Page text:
Loneliness Can Make You Sick

Alone But Not Lonely

Man is a social being, preferring to live in groups with a high level of social interaction. We are dependent on one another for everything from food and clothing to health. Studies have shown that people who are isolated and lonely have a higher incidence of health problems. A 1998 study of patients with heart disease found that 50 percent of the patients who reported feeling very isolated were not married and had no one in whom they could confide died within five years.

During the same time span, only 17 percent of those with either a spouse or confidant died. Another 1998 study on women found that symptoms of depression and lack of social support were associated with more heart attacks, open-heart surgeries and deaths from cardiovascular disease. A report has found that seniors, who attend church at least weekly, live longer.

I spoke with Dr. Harry Croft a San Antonio psychiatrist about depression in seniors. He observed that those seniors who stayed busy with a lot of social interaction were the happiest and healthiest. He cited the example of several seniors he works with during an annual Christmas toy drive in San Antonio TX. They have told him that they feel at their best when they are with other people and engaged in a worthwhile activity. The fellowship they feel while participating makes them feel well. Windcrest United Methodist Church is located in a suburb of San Antonio.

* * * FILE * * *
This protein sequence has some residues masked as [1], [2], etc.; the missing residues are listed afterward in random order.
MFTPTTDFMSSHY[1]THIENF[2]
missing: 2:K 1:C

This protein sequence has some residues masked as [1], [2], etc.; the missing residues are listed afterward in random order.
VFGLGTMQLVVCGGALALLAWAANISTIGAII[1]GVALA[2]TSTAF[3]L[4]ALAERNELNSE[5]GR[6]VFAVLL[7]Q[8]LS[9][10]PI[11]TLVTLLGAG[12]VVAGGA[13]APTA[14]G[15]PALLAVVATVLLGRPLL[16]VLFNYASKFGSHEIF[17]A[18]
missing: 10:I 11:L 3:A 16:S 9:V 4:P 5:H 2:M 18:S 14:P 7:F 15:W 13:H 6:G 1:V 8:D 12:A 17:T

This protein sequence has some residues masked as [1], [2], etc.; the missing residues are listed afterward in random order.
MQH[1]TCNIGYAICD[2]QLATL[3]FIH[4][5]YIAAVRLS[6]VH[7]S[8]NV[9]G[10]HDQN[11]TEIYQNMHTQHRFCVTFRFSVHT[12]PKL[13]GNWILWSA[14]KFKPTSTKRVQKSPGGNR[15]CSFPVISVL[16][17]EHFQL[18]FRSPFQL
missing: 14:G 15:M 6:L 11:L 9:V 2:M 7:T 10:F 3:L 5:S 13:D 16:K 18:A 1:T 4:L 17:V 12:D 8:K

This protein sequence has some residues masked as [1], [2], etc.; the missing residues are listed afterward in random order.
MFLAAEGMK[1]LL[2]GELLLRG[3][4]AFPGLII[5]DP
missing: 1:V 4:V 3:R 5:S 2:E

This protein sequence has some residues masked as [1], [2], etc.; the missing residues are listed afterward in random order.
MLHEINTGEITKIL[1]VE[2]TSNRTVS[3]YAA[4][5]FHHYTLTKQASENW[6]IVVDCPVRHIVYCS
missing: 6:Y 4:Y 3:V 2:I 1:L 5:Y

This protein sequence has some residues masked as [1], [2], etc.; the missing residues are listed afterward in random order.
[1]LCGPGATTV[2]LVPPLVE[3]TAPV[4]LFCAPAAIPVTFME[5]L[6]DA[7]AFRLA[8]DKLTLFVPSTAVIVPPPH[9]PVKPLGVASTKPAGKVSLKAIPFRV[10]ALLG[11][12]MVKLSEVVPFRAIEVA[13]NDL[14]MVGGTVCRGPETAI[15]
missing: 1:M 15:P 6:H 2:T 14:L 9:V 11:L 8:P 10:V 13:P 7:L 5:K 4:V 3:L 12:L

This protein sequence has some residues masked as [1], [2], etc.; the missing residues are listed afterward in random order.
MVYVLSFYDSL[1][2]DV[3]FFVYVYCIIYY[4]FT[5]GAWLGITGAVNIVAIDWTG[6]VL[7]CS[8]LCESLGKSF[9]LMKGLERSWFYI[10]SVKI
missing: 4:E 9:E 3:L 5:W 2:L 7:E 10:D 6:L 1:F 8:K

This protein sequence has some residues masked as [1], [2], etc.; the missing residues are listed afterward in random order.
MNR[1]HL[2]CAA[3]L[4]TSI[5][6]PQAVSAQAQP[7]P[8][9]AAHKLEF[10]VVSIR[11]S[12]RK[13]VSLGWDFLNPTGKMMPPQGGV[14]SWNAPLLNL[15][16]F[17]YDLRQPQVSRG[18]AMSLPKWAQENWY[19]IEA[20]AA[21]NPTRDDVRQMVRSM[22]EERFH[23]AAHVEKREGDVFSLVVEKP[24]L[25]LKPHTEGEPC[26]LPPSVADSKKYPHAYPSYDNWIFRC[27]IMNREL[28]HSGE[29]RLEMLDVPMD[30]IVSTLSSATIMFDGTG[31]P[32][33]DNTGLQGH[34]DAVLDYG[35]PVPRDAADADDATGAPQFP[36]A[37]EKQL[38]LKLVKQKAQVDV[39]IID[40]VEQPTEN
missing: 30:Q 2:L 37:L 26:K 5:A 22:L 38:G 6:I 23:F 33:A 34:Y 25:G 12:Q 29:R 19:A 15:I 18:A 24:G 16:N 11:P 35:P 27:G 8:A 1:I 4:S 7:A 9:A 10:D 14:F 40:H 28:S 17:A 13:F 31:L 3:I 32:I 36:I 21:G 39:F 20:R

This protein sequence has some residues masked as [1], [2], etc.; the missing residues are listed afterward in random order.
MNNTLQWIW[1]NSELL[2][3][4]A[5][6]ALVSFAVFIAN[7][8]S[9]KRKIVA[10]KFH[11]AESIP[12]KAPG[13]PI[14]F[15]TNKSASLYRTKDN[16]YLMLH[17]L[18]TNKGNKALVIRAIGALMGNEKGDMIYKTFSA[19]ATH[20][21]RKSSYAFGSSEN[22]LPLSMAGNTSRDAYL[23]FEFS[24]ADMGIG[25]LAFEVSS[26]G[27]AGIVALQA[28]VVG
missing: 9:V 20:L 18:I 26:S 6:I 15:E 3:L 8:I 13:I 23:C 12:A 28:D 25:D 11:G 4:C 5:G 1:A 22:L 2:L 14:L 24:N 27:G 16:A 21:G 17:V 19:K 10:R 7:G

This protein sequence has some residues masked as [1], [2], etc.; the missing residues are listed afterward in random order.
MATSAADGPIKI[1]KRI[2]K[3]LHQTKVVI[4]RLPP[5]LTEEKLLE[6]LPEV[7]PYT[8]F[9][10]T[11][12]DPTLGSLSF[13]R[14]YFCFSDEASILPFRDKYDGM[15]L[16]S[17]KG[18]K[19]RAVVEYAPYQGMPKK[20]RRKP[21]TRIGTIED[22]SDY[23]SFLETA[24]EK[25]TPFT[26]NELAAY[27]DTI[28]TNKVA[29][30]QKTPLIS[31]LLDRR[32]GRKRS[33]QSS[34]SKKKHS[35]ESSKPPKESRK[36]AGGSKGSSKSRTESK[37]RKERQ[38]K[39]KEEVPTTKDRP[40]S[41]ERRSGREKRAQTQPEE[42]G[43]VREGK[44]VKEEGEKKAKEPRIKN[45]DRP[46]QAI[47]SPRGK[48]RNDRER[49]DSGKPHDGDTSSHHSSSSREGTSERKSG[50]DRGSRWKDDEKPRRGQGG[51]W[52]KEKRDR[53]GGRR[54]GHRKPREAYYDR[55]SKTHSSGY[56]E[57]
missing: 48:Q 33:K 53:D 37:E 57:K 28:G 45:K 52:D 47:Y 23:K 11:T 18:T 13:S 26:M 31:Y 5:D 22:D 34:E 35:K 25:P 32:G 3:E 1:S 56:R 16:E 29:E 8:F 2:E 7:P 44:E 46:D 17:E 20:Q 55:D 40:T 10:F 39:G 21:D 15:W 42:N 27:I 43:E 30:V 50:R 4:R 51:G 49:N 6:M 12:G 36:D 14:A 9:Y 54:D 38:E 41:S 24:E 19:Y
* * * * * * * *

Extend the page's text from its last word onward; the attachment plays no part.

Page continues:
The congregation includes a sizable number of seniors. They sponsor a weekly "Sit and Be Fit" class for seniors. The class has tripled in size since it's inception. The participants all agree that they feel better both physically and mentally. They have purpose, have set goals and enjoy the fellowship.

The church also has a telephone ministry for those seniors who are unable to get out of their homes. Both of these programs help to reduce social isolation and improve health a quality of life.

Even the Internet is proving to be a weapon in the fight against social isolation and loneliness. Websites that sponsor chats and forums are among the most popular on the Internet. They help foster a sense of community and help seniors keep in touch with friend and family who may be many miles away.

As one gets older, the social circle they developed through a lifetime will change and sometimes diminish. Parent, siblings and a spouse may die leaving loved ones alone for many years. Most women because of the significant difference in life expectancies can expect to spend several years alone. Opportunities for developing and maintaining a social network abound, especially for seniors. The challenge is to take advantage of the opportunities. Excuses can be pushed aside.

If loneliness becomes overwhelming, it can lead to depression. Depression can make it even harder to get out and make social contacts. Mental health services are covered under most health insurance and Medicare . Your doctor can refer you to the appropriate mental health practitioner.

If your doctor doesn't ask you about your mood or just brushes off any reports of depression you report it may be time to look for a new doctor.